Monthly Archives: October, 2012

Jef De Mot and Michael Faure, ‘Report for the European group on tort law: state liability: an economic analysis’

Introduction: Traditional economic analysis of accident law has largely focused on individual utility maximizing actors as potential injurers and potential victims. On that basis a huge literature has been developed since the early publications of Calabresi in the 1960s explaining under which conditions particular liability rules may be effective in promoting social welfare. Moreover, the […]

Paul Miller, ‘Justifying Fiduciary Remedies’

Abstract: Fiduciary remedies are notoriously potent. Fiduciaries who profit from their disloyalty are liable to be ordered to disgorge all of their gains. It is widely understood that disgorgement deters disloyalty by threatening removal of gains, the prospect of which might incentivize wrongdoing. However, disgorgement may be ordered even where fiduciaries act for the primary […]

Enrico Baffi, ‘The Failure of Decoupling Liability and Other Mistakes in Tort Law’

Abstract: In this paper I want to demonstrate that it is not possible, with traditional liability rules, to have one party that takes an efficient level of precaution. Both parties, whatever is the rule, take an excessive level of precaution. The problem is that, when we try to calculate the costs of an activity, we […]

George Roach, ‘Unjust Enrichment in Texas: Is it a Floor Wax or a Dessert Topping?’

Abstract: “… This article will show that Texas courts are not ‘comfortable’ with the law in equity. It’s always been an unusual relationship: in 1845, Texas was one of the first jurisdictions to merge courts in equity with courts at law and to provide jury trials for the former. There are three issues that highlight […]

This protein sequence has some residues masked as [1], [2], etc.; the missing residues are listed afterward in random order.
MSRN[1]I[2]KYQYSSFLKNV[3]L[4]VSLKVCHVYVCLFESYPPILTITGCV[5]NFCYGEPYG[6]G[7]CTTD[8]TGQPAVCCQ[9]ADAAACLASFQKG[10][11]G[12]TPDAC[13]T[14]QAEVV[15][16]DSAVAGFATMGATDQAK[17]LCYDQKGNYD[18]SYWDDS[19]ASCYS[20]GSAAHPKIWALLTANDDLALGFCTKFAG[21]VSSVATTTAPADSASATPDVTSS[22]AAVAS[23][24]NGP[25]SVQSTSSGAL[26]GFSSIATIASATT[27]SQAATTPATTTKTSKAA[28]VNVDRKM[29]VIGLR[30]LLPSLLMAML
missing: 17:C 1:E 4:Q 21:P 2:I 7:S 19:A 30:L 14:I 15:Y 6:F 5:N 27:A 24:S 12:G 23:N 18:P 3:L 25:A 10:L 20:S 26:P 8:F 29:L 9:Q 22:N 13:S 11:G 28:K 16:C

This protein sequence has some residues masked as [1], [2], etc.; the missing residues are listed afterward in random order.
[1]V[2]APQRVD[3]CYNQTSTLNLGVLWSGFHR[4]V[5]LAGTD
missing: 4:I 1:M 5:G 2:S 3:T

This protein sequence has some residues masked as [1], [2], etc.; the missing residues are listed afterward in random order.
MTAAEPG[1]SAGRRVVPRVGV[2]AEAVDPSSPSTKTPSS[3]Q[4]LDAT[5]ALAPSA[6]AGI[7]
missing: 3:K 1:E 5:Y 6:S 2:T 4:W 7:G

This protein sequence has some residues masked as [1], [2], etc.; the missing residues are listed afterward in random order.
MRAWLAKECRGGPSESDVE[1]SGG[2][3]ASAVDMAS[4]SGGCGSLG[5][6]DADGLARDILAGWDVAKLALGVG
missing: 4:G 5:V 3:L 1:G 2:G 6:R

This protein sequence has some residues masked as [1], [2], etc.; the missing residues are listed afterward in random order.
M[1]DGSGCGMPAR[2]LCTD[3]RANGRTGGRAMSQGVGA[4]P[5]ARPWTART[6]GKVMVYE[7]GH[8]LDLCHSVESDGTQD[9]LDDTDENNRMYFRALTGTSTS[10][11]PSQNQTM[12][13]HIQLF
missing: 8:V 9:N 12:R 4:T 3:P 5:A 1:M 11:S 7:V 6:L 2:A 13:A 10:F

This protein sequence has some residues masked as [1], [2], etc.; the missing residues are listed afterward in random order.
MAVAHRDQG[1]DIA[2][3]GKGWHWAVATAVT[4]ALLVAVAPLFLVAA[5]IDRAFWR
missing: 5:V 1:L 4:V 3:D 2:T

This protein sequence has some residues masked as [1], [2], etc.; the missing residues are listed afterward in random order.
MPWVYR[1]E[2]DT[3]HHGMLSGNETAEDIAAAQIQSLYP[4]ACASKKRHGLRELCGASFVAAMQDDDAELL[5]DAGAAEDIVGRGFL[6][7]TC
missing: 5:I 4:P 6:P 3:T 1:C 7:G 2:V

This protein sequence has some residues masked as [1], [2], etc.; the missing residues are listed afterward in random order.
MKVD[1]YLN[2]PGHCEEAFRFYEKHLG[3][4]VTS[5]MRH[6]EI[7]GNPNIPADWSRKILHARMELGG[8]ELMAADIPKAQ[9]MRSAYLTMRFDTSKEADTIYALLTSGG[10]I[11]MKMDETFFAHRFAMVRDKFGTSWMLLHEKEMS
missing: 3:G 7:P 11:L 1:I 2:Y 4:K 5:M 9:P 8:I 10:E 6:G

Fabrizio Cafaggi, ‘From a Status to a Transaction-Based Approach? Institutional Design in European Contract Law’

Abstract: The Common European Sales Law (CESL) is a regime of European sales law intended to regulate cross-border transactions. It is currently under examination at the European Parliament. The scope of the regulation is to introduce a regime for cross-border transactions that individual Member States (MS) can further extend to domestic transactions (art. 13). Its […]

Loos and Schelhaas, ‘Commercial Sales: The Common European Sales Law Compared to the Vienna Sales Convention’

Abstract: If the Common European Sales Law (CESL) is adopted, commercial parties will have the opportunity to choose between two international legal instruments for the regulation of their international commercial sales contracts. Whereas CESL is available to both consumer and commercial sales contracts, the Vienna Sales Convention (CISG) is intended for commercial sales contracts only. […]

Qi Zhou, ‘Harmonisation of European Contract Law: Default and Mandatory Rules’

Abstract: This Chapter argues that the current harmonisation of European contract law will eventually fail. Supporters of the harmonisation suggest that the divergence in national contract laws not only generates unnecessary costs for cross-border trade, but also undermines fair competition in the European market. Thus, legal harmonisation is the necessary solution. Unfortunately, the harmonization movement […]

Elizabeth Porter, ‘Tort Liability in the Age of the Helicopter Parent’

Abstract: Discussions of parental liability by courts and legal scholars are often tinged with fear: fear that government interference will chill parental autonomy; fear that parents will be held liable for their children’s every misdeed; and, recently, fear that a new generation of so-called “helicopter parents” who hover over their children’s every move will establish […]

Wendy Netter Epstein, ‘Contract Theory and the Failures of Public-Private Contracting’

Abstract: The market for public-private contracting is huge and flawed. Public-private contracts for services such as prisons and welfare administration tend to result in cost savings at the sacrifice of quality service. For instance, to cut costs, private prisons skimp on security. Public law scholars have studied these problems for decades and have proposed various […]

Muireann Quigley, ‘Property in Human Biomaterials – Separating Persons and Things?’

Abstract: The traditional ‘no property’ approach of the law to human biomaterials has long been punctured by exceptions. Developments in the jurisprudence of property in human tissue in English law and beyond demonstrate that a variety of tissues are capable of being subject to proprietary considerations. Further, among commentators, there are few who would deny, […]